….About 1,500 troops were involved, 700 American and 800 Iraqi. But get this: in the area they’re scouring there are only about 1,500 residents. According to my colleague and other reporters who were there, not a single shot has been fired.
    “Operation Swarmer” is really a media show. It was designed to show off the new Iraqi Army — although there was no enemy for them to fight.”

  9. BillD says:

    I do not recall any operation in RVN of less than division strength given a name. I’m sure that there were such operations, I simply don’t remember one.

  10. W. Patrick Lang says:

    On reflection this seems to be an “Information Operation.”
    Sadly, the idea has taken root in the military since VN that it is a legitimate activity for the US Government to seek to manipulate the views of the American people in support of an ongoing campaign. pl

  11. Serving Patriot says:

    Re: propgandizing the American people directly.
    Yes, it is sad. And if not illegal, it should be.

  12. Rider says:

    Operation Shawarma:
    “Before loading up into the helicopters for a return trip to Baghdad, Iraqi and American soldiers and some reporters helped themselves to the woman’s freshly baked bread, tearing bits off and chewing it as they wandered among the cows.” (Time)

  13. taters says:

    Pat – Thanks again, I can’t begin to tell you how grateful I am for all the pearls you share. You’ve got the best posters around, hands down.
    Rider re Op/Shawarma – What’s next –
    Operation Babaganoush?

  14. RJJ says:

    When I read about helping themselves to bread I wondered if they paid the woman. Did she invite them to share?
    Do they grind their own flour?
    What is the protocol for consuming the limited resources of people on whom you’ve dropped in uninvited.

  15. RJJ says:

    Swarm as in locusts?
    [/peeve (for real, this time]

  16. Rider says:

    I’m just glad nobody got hurt this time.

  17. taters says:

    Rider – Me too, regarding “nobody got hurt” I was simply resonding to “shawarma” – I’m certainly not making light of the deadly seriousness of any of this, I just love middle eastern food and shawarma is the occasional staple. To many of us in the Detroit area, mideastern food is pretty much mainstream and I can seldom pass on opportunity to say babaganoush. We have a substantial Arab American population here in Detroit. Its not uncommon to see someone Jewish in an Arabic restaurant nor uncommon to see someone of Arabic descent in a Jewish deli. This may sound incredibly naive – but when I see that here, it gives me hope. I still believe the path to peace in the Middle East is through Jerusalem, not Baghdad.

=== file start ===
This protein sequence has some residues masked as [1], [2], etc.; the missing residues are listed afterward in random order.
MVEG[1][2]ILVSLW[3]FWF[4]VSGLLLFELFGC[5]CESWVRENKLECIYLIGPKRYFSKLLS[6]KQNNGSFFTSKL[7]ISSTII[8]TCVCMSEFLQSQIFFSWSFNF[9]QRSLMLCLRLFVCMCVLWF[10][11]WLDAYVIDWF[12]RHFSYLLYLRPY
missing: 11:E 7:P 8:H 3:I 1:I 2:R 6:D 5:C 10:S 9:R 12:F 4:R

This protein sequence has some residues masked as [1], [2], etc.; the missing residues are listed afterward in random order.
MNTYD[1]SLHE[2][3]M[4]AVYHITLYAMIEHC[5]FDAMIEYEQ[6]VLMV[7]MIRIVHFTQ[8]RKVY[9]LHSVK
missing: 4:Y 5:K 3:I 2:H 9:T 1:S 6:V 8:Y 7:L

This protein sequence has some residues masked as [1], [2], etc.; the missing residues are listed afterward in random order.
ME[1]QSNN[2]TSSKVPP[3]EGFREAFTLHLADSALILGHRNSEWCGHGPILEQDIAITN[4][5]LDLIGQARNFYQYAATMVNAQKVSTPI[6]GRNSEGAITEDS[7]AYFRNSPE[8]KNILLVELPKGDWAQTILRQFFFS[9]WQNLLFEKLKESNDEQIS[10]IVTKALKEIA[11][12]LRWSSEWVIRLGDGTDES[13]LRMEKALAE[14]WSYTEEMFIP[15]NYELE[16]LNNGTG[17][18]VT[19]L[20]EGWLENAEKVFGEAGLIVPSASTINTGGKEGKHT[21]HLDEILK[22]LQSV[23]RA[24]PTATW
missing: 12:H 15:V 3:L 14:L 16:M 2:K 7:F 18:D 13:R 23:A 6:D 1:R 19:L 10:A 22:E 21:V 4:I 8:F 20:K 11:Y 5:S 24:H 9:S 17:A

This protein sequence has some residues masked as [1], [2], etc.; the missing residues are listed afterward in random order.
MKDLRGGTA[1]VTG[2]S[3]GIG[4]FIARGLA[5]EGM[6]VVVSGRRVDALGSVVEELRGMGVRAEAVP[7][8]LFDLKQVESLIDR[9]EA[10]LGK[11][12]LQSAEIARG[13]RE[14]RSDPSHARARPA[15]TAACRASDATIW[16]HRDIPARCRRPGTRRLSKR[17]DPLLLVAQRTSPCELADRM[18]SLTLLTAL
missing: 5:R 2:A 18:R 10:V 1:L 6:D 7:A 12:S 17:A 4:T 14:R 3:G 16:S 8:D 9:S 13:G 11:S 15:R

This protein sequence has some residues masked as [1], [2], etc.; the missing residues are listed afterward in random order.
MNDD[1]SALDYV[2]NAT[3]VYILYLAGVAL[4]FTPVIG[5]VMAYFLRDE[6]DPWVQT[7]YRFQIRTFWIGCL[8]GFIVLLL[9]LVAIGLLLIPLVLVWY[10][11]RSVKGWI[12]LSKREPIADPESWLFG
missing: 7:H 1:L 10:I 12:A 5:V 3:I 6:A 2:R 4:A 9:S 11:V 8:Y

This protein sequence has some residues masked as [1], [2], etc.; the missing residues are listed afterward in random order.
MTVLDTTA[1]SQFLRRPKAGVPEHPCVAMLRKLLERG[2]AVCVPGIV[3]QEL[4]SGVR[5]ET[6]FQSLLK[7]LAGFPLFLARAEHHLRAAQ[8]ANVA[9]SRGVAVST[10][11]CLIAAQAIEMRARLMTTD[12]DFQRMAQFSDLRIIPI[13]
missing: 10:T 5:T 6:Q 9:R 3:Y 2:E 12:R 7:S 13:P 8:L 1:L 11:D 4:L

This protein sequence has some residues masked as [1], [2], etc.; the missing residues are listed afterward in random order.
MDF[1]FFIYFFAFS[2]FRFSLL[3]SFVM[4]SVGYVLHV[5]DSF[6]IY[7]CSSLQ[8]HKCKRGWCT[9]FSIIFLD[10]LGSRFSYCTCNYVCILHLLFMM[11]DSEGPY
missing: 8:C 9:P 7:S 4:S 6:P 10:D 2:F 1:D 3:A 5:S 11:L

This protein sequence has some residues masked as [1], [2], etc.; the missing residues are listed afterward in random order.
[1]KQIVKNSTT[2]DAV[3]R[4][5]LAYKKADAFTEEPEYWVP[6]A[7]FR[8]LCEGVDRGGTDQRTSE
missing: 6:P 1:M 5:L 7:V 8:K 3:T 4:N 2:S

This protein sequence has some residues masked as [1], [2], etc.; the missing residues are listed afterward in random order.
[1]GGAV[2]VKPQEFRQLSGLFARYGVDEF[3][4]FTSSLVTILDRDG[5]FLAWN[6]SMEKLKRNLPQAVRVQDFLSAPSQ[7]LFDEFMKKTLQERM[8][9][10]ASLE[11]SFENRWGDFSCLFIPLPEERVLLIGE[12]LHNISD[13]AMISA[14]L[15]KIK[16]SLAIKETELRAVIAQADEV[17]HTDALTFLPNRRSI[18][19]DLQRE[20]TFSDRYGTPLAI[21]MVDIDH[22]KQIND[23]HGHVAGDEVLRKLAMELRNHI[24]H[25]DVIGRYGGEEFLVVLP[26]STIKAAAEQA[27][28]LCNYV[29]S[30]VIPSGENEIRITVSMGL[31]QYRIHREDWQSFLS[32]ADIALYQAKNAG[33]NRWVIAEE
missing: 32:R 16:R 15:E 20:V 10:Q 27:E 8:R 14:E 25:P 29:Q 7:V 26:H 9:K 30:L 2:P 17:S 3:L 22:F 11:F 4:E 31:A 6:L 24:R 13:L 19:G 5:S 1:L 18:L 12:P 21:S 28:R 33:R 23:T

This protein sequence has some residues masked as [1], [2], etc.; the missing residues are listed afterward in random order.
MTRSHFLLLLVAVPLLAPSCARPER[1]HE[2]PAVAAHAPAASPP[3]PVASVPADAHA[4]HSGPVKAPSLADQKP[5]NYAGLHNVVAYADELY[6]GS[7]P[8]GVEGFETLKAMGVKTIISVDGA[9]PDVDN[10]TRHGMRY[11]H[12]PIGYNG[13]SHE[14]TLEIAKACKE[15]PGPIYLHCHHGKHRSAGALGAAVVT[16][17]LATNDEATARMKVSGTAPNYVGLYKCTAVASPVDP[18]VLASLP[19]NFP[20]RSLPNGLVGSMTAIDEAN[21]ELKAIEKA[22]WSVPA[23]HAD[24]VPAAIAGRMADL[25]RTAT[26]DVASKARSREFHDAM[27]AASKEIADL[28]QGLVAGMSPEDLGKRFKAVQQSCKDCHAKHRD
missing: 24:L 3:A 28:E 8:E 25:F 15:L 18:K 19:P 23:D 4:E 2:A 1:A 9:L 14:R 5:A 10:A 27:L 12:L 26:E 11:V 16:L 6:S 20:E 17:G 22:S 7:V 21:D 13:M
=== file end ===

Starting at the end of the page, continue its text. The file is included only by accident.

18. W. Patrick Lang says:

    Ah, shawarma! Some of the best I have had was in Jerusalem at a place called “Mata’am al-Ai’laat” (Families Restaurant) on the Via Dolorosa. That was in the days when you could wander around the Old City in a more or less carefree way.
    Another great place is a tiny hole-in-the wall, in Amman. Literally built into the wall of the Lebanese embassy, the “Cafeteria Riim” has some of the best. I remember sitting on the curb at the traffic circle there with Frank Anderson munching away happily on a Summer night.
    Anyone like Turkish Doner Kebab? pl

  19. Rider says:

    I got ya, taters. Understood. Good point, too. Let’s get everyone to sit down under one roof and eat ME food together first and then maybe start talking later over the coffee.
    Col., which came first, shawarma or gyros? I believe they mean the same thing in Arabic and Greek (“spit-turned”?), but which came first may be beyond knowing.

  20. RJJ says:

    “This may sound incredibly naive – but when I see that here, it gives me hope.”
    What do you call 200 zealots (or politicians) at the bottom of the sea?

  21. W. Patrick Lang says:

    This is probably a really ancient Levantine specialty that pre-dates all the present cultures, a sort of culinary version of the “Hand of Fatima” which the Muslims say is a representation of the Prophet’s daughter’s hand but is really a much older fertility symbol.
    I think the Turkish version is the best. pl

  22. W. Patrick Lang says:

    If they are serious about “counterinsurgency ops,” they paid. pl

  23. Rider says:

    pl that makes a lot of sense. Yes, and I think the food in Turkey is the best in the ME, esp. the fresh fish.

  24. john says:

    Shawrma, doner kebob, gyros, it’s all good. But for sheer enjoyment I recommend Yemeni salsa with bisbas. It will clear your sinuses and leave you warm all over.